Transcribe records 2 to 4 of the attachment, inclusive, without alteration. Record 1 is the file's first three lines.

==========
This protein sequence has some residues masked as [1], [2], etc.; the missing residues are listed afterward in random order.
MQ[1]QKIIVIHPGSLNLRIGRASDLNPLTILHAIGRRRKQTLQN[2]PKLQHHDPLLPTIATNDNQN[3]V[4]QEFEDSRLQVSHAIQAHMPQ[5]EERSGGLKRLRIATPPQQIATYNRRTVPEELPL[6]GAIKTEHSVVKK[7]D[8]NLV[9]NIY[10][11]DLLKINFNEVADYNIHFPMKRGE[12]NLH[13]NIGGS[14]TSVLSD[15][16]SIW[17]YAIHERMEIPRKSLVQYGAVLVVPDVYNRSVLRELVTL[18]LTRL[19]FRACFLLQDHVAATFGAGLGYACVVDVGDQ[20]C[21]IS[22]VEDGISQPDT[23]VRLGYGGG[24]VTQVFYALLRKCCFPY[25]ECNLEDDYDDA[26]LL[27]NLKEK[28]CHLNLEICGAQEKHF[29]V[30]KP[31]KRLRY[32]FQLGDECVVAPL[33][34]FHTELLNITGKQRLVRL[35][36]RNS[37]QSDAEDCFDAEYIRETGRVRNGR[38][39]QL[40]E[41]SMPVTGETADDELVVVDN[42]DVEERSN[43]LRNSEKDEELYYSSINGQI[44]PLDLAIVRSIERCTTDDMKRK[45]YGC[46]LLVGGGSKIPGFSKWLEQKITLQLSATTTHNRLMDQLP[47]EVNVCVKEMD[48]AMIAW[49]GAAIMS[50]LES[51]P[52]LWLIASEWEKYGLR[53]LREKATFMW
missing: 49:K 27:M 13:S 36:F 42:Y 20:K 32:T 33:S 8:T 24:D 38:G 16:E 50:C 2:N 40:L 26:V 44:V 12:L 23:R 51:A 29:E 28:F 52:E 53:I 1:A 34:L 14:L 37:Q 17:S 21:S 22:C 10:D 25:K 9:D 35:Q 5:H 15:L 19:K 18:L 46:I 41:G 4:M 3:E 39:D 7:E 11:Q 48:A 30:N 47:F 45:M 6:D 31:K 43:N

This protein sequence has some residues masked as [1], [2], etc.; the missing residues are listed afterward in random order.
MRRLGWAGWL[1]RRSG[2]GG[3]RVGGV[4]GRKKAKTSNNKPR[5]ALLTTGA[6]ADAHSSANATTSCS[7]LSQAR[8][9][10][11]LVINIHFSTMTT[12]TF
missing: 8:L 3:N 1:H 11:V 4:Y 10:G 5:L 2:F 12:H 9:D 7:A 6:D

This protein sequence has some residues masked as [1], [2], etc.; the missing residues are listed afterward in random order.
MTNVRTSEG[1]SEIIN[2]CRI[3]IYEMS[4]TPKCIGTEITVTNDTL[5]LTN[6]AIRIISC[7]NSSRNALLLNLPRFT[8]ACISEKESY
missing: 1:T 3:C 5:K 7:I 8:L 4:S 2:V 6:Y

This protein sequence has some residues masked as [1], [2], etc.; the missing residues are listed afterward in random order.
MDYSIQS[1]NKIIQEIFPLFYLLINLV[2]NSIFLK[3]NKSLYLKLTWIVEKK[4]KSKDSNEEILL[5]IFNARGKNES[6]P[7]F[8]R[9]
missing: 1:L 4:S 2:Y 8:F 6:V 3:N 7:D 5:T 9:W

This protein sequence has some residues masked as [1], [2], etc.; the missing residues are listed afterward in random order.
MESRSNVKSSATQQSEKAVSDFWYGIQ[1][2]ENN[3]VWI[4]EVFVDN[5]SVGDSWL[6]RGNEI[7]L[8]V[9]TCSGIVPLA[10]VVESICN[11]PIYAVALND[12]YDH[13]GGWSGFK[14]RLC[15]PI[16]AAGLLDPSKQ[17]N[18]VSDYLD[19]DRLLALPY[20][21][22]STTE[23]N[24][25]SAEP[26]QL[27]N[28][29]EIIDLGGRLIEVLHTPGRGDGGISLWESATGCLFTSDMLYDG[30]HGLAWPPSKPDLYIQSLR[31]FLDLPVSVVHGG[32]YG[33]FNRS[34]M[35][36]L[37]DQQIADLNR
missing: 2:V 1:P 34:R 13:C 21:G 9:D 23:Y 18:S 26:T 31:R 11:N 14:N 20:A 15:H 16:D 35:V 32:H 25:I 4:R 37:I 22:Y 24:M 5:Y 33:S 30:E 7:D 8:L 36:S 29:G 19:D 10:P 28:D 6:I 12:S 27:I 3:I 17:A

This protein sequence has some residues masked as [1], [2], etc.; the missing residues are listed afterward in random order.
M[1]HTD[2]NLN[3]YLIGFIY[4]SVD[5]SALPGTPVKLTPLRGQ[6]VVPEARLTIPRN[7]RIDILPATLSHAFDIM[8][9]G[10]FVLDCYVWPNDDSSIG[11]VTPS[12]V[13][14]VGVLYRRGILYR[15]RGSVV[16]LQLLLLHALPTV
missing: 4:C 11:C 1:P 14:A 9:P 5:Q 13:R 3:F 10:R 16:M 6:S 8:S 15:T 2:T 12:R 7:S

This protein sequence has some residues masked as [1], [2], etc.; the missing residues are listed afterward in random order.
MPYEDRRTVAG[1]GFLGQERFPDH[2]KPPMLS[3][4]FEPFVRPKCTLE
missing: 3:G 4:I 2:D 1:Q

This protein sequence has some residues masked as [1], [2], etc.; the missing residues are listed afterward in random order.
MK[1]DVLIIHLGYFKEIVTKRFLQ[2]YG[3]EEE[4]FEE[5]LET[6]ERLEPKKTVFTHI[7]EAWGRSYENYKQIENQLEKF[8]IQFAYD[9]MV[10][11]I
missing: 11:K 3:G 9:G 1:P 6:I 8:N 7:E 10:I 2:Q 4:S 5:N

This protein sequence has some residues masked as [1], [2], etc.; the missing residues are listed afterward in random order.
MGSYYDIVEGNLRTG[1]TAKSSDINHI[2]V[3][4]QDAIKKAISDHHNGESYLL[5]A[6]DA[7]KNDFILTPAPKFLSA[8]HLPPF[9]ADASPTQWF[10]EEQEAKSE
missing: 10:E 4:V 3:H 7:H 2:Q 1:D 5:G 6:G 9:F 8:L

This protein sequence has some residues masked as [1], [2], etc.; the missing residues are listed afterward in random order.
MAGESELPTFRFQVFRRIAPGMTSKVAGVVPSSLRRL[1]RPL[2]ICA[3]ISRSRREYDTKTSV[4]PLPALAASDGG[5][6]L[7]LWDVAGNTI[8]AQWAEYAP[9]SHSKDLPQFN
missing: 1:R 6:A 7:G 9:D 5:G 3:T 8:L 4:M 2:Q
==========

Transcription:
This protein sequence has some residues masked as [1], [2], etc.; the missing residues are listed afterward in random order.
MRRLGWAGWL[1]RRSG[2]GG[3]RVGGV[4]GRKKAKTSNNKPR[5]ALLTTGA[6]ADAHSSANATTSCS[7]LSQAR[8][9][10][11]LVINIHFSTMTT[12]TF
missing: 8:L 3:N 1:H 11:V 4:Y 10:G 5:L 2:F 12:H 9:D 7:A 6:D

This protein sequence has some residues masked as [1], [2], etc.; the missing residues are listed afterward in random order.
MTNVRTSEG[1]SEIIN[2]CRI[3]IYEMS[4]TPKCIGTEITVTNDTL[5]LTN[6]AIRIISC[7]NSSRNALLLNLPRFT[8]ACISEKESY
missing: 1:T 3:C 5:K 7:I 8:L 4:S 2:V 6:Y

This protein sequence has some residues masked as [1], [2], etc.; the missing residues are listed afterward in random order.
MDYSIQS[1]NKIIQEIFPLFYLLINLV[2]NSIFLK[3]NKSLYLKLTWIVEKK[4]KSKDSNEEILL[5]IFNARGKNES[6]P[7]F[8]R[9]
missing: 1:L 4:S 2:Y 8:F 6:V 3:N 7:D 5:T 9:W